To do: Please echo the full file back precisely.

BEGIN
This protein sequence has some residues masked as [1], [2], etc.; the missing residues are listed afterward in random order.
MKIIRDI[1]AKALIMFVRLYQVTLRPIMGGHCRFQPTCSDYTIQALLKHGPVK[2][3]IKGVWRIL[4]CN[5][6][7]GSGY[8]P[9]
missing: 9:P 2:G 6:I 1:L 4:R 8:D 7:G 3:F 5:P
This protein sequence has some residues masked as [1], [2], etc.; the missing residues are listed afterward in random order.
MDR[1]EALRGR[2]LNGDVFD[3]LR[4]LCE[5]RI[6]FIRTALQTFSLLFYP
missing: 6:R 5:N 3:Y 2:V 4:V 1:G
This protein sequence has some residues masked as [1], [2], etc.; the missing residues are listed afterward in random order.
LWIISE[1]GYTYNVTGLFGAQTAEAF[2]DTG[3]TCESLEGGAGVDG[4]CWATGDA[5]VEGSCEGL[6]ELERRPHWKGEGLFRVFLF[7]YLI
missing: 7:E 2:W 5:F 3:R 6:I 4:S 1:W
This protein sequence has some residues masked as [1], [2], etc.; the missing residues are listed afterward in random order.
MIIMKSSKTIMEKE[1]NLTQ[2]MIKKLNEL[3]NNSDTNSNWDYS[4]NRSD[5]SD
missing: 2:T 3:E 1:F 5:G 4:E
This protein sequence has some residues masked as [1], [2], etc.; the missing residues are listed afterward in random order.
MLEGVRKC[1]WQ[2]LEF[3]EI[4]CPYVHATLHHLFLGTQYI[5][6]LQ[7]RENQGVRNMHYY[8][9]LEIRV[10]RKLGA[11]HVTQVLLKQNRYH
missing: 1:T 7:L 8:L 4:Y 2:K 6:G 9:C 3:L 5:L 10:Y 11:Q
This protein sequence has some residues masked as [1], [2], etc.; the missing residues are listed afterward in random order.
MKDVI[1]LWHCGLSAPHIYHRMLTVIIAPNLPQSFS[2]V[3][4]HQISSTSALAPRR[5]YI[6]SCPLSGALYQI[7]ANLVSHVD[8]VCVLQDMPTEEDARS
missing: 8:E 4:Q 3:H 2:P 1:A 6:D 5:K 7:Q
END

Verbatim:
This protein sequence has some residues masked as [1], [2], etc.; the missing residues are listed afterward in random order.
MKIIRDI[1]AKALIMFVRLYQVTLRPIMGGHCRFQPTCSDYTIQALLKHGPVK[2][3]IKGVWRIL[4]CN[5][6][7]GSGY[8]P[9]
missing: 9:P 2:G 6:I 1:L 4:R 8:D 7:G 3:F 5:P
This protein sequence has some residues masked as [1], [2], etc.; the missing residues are listed afterward in random order.
MDR[1]EALRGR[2]LNGDVFD[3]LR[4]LCE[5]RI[6]FIRTALQTFSLLFYP
missing: 6:R 5:N 3:Y 2:V 4:V 1:G
This protein sequence has some residues masked as [1], [2], etc.; the missing residues are listed afterward in random order.
LWIISE[1]GYTYNVTGLFGAQTAEAF[2]DTG[3]TCESLEGGAGVDG[4]CWATGDA[5]VEGSCEGL[6]ELERRPHWKGEGLFRVFLF[7]YLI
missing: 7:E 2:W 5:F 3:R 6:I 4:S 1:W
This protein sequence has some residues masked as [1], [2], etc.; the missing residues are listed afterward in random order.
MIIMKSSKTIMEKE[1]NLTQ[2]MIKKLNEL[3]NNSDTNSNWDYS[4]NRSD[5]SD
missing: 2:T 3:E 1:F 5:G 4:E
This protein sequence has some residues masked as [1], [2], etc.; the missing residues are listed afterward in random order.
MLEGVRKC[1]WQ[2]LEF[3]EI[4]CPYVHATLHHLFLGTQYI[5][6]LQ[7]RENQGVRNMHYY[8][9]LEIRV[10]RKLGA[11]HVTQVLLKQNRYH
missing: 1:T 7:L 8:L 4:Y 2:K 6:G 9:C 3:L 5:L 10:Y 11:Q
This protein sequence has some residues masked as [1], [2], etc.; the missing residues are listed afterward in random order.
MKDVI[1]LWHCGLSAPHIYHRMLTVIIAPNLPQSFS[2]V[3][4]HQISSTSALAPRR[5]YI[6]SCPLSGALYQI[7]ANLVSHVD[8]VCVLQDMPTEEDARS
missing: 8:E 4:Q 3:H 2:P 1:A 6:D 5:K 7:Q